The crowd at the fourth-annual Hobnob Mississippi might be slightly slimmer this year as business leaders deal with post-Katrina recovery efforts, but more than 500 people have already registered for Mississippi Economic Council’s (MEC) signature fall networking event.
vRegistration for “hobnobbing under the big top” begins at 9 a.m. on Tuesday, October 25 at the Mississippi Agriculture and Forestry Museum in Jackson. Beginning at 10 a.m., the weather-protected event will feature speakers Gov. Haley Barbour, Lt. Gov. Amy Tuck and House Speaker Billy McCoy. Jim Barksdale, former Netscape CEO and chair of the Governor’s Commission on Recovery, Rebuilding and Renewal, was recently added to the program as the keynote speaker.
“We made some changes to Hobnob because of hurricane recovery efforts,” said MEC president Blake Wilson. “We’re not going to have as many speakers, for example. The members of the Capitol Steps troupe were gracious enough to postpone their appearance because it just doesn’t seem like an appropriate year for satire. They’re a great group, so we’ll look forward to having them another time. We’re going to be focusing on the future, and it’s a good opportunity for everybody to come together for that purpose. Otherwise, it’s still a fun event under a big top tent, with music and the silliness we usually have.”
Barbour is expected to present “a positive, upbeat message that reflects the importance of the private sector in Mississippi’s enormous rebuilding effort after the devastating consequences of Hurricane Katrina,” said gubernatorial spokesperson Buddy Bynum. Among the statistics Barbour will possibly mention: the state tax commission estimates that nearly 27,000 of the more than 72,000 businesses in Mississippi were affected in some way by the hurricane.
Once again, the Fabulous Hobnob Highlighters, also known as Jazz at Sunset with Bob Davidson, will provide entertainment.
Lunch will begin at 12:30 p.m., with Dennery’s Restaurant catering the event, providing barbecue chicken supplied by Marshall Durbin and cooked by the Mississippi State University Poultry Science Cooking Team, barbecue pork prepared by the Memphis in May prize-winning team of Ubon’s in Yazoo City and catfish supplied by Simmons Farm Raised Catfish Inc.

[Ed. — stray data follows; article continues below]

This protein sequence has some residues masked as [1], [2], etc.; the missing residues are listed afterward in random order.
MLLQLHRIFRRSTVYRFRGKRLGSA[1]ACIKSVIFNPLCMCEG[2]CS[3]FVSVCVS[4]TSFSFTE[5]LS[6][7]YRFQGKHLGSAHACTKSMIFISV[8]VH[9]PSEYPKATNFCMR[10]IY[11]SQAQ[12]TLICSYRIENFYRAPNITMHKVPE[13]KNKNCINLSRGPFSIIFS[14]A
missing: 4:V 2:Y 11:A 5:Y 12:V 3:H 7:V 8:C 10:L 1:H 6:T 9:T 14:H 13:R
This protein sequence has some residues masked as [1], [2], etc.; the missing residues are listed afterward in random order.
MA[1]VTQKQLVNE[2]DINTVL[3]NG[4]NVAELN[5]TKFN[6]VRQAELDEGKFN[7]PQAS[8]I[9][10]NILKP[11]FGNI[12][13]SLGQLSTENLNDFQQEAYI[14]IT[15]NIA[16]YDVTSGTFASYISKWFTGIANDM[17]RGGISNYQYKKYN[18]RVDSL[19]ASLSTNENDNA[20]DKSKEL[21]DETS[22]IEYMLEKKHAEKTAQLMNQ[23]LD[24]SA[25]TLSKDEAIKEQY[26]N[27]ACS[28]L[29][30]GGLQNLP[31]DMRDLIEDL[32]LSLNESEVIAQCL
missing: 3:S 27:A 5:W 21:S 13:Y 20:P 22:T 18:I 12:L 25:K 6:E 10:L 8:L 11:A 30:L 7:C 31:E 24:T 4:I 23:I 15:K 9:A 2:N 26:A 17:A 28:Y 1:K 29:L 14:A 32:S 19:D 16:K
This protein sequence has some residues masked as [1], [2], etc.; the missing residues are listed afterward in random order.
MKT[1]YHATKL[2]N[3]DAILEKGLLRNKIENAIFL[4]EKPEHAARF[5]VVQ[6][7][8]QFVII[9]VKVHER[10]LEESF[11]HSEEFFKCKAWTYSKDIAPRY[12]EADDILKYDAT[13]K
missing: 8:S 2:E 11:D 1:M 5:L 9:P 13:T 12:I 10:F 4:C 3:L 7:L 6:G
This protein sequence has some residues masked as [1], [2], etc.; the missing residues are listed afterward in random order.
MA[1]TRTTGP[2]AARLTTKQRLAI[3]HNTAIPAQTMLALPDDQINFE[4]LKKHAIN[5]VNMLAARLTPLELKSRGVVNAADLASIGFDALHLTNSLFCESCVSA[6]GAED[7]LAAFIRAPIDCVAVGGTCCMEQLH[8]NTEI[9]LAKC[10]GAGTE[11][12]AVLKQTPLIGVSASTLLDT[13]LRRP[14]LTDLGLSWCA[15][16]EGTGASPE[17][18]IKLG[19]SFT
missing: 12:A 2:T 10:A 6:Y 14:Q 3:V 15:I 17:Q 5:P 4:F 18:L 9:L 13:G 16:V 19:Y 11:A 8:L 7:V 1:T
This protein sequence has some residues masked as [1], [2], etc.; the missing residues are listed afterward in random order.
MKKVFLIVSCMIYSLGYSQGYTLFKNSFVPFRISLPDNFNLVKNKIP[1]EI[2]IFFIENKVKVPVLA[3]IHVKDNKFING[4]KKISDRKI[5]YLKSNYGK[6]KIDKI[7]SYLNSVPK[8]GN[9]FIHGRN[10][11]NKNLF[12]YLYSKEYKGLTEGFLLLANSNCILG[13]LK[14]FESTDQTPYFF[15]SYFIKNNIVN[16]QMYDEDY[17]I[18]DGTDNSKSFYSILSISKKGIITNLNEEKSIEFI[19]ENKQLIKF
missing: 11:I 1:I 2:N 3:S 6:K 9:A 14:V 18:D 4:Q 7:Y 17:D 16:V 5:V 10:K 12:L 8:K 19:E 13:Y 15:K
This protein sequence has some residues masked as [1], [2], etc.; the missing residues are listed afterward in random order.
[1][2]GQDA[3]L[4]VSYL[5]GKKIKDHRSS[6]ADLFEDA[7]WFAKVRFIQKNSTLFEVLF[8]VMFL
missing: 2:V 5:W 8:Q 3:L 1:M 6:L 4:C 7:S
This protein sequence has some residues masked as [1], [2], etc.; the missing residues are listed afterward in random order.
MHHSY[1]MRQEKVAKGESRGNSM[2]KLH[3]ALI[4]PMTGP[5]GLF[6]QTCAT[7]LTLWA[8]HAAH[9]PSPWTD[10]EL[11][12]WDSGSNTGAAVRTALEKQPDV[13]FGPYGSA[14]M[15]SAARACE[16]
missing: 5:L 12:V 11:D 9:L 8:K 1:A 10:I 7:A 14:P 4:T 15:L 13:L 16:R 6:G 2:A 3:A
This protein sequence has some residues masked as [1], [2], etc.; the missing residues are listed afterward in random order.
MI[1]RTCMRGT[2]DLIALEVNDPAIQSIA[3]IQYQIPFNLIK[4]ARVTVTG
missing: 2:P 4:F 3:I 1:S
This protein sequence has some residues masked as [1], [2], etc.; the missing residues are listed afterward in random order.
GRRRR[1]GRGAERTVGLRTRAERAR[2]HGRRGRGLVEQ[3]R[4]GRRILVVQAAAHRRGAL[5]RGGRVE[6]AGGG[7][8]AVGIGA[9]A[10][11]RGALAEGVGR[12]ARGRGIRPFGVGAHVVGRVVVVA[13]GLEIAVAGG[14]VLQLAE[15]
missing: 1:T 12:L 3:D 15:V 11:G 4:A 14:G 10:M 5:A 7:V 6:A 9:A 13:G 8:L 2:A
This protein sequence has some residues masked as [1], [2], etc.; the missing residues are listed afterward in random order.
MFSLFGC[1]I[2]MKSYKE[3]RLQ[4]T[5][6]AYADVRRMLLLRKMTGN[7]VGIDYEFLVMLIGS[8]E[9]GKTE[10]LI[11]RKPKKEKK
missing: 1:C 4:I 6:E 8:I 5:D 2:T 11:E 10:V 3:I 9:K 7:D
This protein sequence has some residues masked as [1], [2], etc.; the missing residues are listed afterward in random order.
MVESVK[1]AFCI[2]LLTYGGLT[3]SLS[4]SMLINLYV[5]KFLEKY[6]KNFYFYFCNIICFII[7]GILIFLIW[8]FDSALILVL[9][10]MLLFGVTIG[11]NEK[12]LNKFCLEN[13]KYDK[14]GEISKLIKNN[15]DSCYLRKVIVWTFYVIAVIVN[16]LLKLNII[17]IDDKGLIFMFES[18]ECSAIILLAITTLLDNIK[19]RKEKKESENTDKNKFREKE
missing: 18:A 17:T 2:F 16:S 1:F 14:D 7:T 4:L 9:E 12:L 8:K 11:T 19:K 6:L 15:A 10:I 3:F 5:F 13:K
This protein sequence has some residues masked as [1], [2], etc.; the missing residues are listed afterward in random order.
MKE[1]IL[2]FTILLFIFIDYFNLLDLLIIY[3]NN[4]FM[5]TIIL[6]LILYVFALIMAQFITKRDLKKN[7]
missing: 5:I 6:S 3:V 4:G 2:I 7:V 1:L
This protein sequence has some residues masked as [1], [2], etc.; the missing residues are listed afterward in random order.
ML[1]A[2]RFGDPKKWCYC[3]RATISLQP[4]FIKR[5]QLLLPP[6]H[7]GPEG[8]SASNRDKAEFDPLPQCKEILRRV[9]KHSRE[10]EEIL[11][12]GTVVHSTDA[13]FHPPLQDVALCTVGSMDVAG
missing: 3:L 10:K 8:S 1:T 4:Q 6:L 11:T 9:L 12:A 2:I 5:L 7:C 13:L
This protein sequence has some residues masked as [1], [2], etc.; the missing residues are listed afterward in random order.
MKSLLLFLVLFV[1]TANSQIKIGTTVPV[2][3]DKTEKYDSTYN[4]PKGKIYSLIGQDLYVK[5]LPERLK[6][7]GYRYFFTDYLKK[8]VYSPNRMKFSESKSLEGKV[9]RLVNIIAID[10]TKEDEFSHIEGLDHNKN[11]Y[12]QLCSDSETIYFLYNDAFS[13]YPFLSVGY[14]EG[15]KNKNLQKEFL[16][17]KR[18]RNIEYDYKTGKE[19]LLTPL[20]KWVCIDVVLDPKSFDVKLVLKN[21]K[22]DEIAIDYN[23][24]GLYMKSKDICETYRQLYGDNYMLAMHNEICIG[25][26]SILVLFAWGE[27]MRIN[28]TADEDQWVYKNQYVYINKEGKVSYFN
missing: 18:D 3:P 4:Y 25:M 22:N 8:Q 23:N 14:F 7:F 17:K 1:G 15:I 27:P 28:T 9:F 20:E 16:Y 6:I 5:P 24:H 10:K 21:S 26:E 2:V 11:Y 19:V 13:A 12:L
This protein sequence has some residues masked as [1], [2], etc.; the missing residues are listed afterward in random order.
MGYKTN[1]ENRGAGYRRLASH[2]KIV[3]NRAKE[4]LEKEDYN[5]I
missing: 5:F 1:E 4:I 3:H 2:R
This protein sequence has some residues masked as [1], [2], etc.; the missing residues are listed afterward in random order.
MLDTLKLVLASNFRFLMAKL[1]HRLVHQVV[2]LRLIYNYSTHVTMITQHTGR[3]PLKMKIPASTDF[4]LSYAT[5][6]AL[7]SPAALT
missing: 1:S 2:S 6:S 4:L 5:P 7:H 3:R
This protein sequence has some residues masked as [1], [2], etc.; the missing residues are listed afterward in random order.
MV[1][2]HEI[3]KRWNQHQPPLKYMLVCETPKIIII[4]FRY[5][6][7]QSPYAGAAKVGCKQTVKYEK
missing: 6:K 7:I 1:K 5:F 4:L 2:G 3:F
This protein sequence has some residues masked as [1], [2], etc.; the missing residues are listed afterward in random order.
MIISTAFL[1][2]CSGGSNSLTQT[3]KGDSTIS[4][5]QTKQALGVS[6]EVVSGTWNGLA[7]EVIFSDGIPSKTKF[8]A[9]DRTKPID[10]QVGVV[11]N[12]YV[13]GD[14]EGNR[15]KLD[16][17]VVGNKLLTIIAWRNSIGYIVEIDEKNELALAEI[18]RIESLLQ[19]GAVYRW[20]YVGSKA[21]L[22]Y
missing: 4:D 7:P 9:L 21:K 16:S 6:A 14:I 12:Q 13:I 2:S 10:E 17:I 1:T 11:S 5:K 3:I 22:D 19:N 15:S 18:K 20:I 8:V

Last year’s successful pumpkin-carving contest, with $500 given to the winning company’s favorite charity, will be repeated this year. Around 1 p.m., the winner of the Carving for Charity Pumpkin Design Contest will be announced. Betsy Bradley, executive director of the Mississippi Museum of Art, will judge the artistic pumpkin designs. Hobnob Mississippi will convene around 2 p.m.
Tickets cost $50 for MEC members and member of the co-convening organizations. Tickets for nonmembers are $75. MEC members along the Mississippi Gulf Coast are invited to attend Hobnob Mississippi at no charge, but are required to pre-register before the meeting.
Corporate sponsors include Alltel Wireless, Atmos Energy, BancorpSouth, BellSouth, Blue Cross Blue Shield of Mississippi, Cellular South, Entergy, Enterprise Rent-A-Car, Health Management Associations Inc.’s Mississippi division, Mississippi Power Company, Northrop Grumman Ship Systems, Time Warner Cable, Trustmark National Bank and Yates Construction.
At press time, 25 leadership sponsors were on board, with an October 19 sponsorship deadline. With packages varying from $200 entrepreneur to $3,000 corporate sponsorships, companies are able to take advantage of MEC’s Bonus Discount Package to sponsor both Hobnob Mississippi and A Capital Day January 5, 2006.
Hobnob Mississippi, an informal social get-together, has swelled in size every year since 2002, when 600 business leaders listened to keynote speaker Marshall Ramsey, Pulitzer Prize nominee and editorial cartoonist for The Clarion-Ledger.
Approximately 800 people attended last year’s event, keynoted by former Portugal ambassador John Palmer. The year before, Mississippi native Curtis Wilke, former national political reporter for The Boston Globe, and author of “Dixie,” a book about Southern politics, drew some 750 people.
Contact MBJ contributing writer Lynne W. Jeter at firstname.lastname@example.org.
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